‘Allo ‘Allo! slapped with content warning by BritBox over French jokes

'Allo 'Allo: Gorden Kaye and Vicki Michelle star in 1982 episode

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Despite the programme ending in 1992, fans are still able to binge-watch all nine seasons of ‘Allo ‘Allo! on BritBox. However, it has recently been reported that the streaming service has issued a warning before its episodes. The BBC series, which starred Gorden Kay as café owner René Artois, has reportedly been hit with warnings on all nine series due to its sexual jokes and stereotyping of French and German characters.

Streaming subscription service, BritBox, is warning viewers that the 80s classic “contains language and attitudes of the time that may offend some viewers”.

The BBC comedy, which was set during World War Two, included catchphrases including “I was p***ing by the door” and “Shut up, you silly old bat”.

According to the Daily Star, the 1980s classic was hit with a warning so that audiences don’t get upset with the jokes about the French.

A source told the publication: “Bosses are worried the pantomime-esque sexual innuendo and the stereotyping of French and German characters could cause offence in today’s ‘woke’ world.”

‘Allo ‘Allo! was created by writers David Croft and Jeremy Lloyd and was originally broadcast on BBC One.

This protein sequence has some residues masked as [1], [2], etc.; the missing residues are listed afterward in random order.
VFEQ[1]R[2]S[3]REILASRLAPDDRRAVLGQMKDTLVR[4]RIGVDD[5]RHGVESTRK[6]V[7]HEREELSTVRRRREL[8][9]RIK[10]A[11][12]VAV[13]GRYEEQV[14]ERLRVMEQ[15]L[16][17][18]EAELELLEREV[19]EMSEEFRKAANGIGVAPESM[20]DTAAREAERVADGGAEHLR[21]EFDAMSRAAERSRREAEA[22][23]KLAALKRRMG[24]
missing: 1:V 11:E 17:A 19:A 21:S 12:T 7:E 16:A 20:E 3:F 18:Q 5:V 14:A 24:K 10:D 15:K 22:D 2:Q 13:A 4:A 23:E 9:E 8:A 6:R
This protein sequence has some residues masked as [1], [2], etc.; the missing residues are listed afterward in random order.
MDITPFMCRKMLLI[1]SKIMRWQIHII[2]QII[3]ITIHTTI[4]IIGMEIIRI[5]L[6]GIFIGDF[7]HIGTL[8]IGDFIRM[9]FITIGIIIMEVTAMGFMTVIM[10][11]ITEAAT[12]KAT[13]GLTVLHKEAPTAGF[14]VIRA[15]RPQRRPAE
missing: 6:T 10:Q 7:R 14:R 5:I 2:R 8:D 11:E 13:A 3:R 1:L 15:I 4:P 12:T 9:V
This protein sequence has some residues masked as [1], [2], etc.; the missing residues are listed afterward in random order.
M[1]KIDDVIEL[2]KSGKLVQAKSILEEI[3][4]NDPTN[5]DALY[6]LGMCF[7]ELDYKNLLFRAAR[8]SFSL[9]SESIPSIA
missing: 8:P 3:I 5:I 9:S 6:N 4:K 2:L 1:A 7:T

The series surrounded the life of café owner René, who had to deal with problems caused by a German office and a local French Resistance leader.

The sitcom began in 1982 and ran for nine series before it came to an end in 1992.

‘Allo ‘Allo! isn’t the only sitcom BritBox has hit with a content warning.

Earlier this year, the streaming service put an offensive language warning on Keeping Up Appearances.

The British sitcom aired on BBC One from 1990 to 1995.

It was created and written by Roy Clarke and starred Patricia Routledge, who played social climber, Hyacinth Bucket and her husband, Richard (played by Clive Swift).

The series followed Hyacinth in her attempt to prove her social superiority and even though her surname was Bucket, she insisted it was pronounced Bouquet. 

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One Foot in The Grave is another 1990s sitcom that fell victim to the viewer warning.

And it isn’t just Britbox as the BBC slapped a warning on the 1970s film, Dad’s Army.

In January, the BBC aired the 1971 classic and viewers were met with a warning about the language the film uses.

The warning read: “This film contains discriminatory language which some may find offensive.”

At the time, a spokesperson told Express.co.uk: “Since Dad’s Army first aired public attitudes have changed significantly and guidance was given at the start of the programme due to a specific discriminatory remark.”


An episode of comedy Fawlty Towers was also removed from UKTV due to a racist rant made by one of the characters.

Last year, the 1975 episode, titled The Germans, was hit with a content warning after being removed from the BBC owned streaming service, following slurs deemed as racist by Major Gowen, which were previously taken out in 2013.

BBC bosses also came under fire in January for placing another content warning on the comedy Blackadder.

In the 1983 episode titled “Born to be King”, Captain Edmond Blackadder (Rowan Atkinson) is involved in a heated exchange with Dougal McAngus, Duke Of Argyll (Alex Norton). 

‘Allo ‘Allo! is available to watch on BritBox.

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